Brain Cell Damage Due to Epilepsy?

wayne wayne-pierce at email.msn.com
Sun Feb 13 12:24:54 EST 2000


Bill,

Thanks for your comments. Mine are of the Simple Partial Seizure type; do
you feel this would make a difference?

Wayne


Bill Skaggs <skaggs at bns.pitt.edu> wrote in message
news:m7u2jqjj9o.fsf at skaggs.bns.pitt.edu...
> "wayne" <wayne-pierce at email.msn.com> writes:
>
> > When I began to have seizures around five years ago, I suddenly became
> > extremely emotional and my thought processes changed. A psychiatrist
told me
> > that the change in sensitivity was due to the seizures. I have also read
> > somewhere that seizures can cause brain damage. Any comments would be
> > appreciated.
> >
> > Thanks,   Wayne
>
> Well, seizures can indeed cause brain damage, but usually not unless
> they are very frequent (i.e., several times per day), and even then,
> as I understand it, the damage builds up gradually, over the course of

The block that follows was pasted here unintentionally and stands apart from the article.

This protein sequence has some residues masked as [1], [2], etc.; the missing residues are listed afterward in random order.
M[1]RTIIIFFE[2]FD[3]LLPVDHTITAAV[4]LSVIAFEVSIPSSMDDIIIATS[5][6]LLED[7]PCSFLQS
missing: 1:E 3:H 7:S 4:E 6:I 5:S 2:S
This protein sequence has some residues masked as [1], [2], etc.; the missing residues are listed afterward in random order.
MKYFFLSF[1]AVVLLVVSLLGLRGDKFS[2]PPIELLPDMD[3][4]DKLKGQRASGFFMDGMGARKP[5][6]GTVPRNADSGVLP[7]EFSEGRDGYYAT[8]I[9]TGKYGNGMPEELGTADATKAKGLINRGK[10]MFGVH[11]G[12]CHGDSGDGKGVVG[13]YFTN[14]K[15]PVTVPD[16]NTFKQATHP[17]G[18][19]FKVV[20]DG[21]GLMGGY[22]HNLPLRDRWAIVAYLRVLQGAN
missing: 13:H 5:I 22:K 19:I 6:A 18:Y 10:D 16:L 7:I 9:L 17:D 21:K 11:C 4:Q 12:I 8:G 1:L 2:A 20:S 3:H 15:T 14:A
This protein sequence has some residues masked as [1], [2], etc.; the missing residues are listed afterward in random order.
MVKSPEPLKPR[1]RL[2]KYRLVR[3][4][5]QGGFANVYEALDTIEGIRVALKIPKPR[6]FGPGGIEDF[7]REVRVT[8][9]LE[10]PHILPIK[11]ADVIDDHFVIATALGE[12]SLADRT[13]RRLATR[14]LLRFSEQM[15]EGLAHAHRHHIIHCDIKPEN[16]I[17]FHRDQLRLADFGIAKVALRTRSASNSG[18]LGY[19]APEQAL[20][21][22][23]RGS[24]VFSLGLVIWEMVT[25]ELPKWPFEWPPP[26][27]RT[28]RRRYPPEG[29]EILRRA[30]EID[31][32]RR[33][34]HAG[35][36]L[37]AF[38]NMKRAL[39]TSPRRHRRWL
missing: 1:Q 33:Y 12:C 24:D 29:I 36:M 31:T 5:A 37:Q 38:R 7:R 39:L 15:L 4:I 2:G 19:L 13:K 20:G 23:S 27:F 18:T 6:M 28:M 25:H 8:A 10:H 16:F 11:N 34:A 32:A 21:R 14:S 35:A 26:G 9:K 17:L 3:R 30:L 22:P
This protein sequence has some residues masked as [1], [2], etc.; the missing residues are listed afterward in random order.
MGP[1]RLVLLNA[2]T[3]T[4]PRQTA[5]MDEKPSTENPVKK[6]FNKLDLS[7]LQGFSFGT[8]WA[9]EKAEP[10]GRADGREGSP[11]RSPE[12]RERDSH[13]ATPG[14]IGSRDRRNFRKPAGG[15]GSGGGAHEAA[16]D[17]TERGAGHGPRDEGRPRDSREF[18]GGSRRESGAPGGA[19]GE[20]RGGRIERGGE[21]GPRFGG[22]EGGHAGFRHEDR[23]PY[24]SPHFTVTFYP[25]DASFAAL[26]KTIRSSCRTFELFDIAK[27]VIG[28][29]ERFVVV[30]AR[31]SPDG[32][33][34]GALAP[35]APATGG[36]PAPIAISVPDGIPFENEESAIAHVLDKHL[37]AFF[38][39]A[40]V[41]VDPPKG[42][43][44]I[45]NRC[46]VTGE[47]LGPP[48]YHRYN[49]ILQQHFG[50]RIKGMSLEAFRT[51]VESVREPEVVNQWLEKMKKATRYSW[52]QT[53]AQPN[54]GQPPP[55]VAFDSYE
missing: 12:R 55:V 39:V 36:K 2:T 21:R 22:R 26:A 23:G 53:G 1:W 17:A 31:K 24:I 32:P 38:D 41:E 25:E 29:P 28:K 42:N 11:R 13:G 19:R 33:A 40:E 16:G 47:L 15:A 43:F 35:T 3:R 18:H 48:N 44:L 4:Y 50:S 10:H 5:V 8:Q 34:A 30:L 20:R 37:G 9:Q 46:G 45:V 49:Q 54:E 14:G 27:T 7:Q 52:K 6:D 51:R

> months or years.  It's unlikely that the sudden change you experienced
> was caused by brain damage.
>
> It's pretty clear that seizures in and of themselves, without brain
> damage, can have strong effects on mood.  For one thing, artificially
> induced seizures (ECT) have long been known to be a very effective
> treatment for depression.  (Nobody knows how this treatment works,
> though.)  For another thing, one of the most seizure-prone parts of
> the brain is the amygdala, which plays a very important role in
> emotion.  Seizures that affect the amygdala or the neighboring
> temporal lobe are sometimes associated with emotional outbursts.
>
> There are a number of different possible causes of seizures.  In many
> cases, they are caused by abnormal electrical activity in some part of
> the brain, and the abnormal activity can express itself to some degree
> even apart from full-blown seizures.  Something of this sort would
> very likely show up on an EEG, which undoubtedly has been performed on
> you several times.  If the EEG showed abnormal activity in the
> temporal lobes, this would certainly be consistent with the story
> you're telling.
>
> The most important question I would want to know the answer to is,
> what caused the seizures in the first place?
>
> -- Bill






More information about the Neur-sci mailing list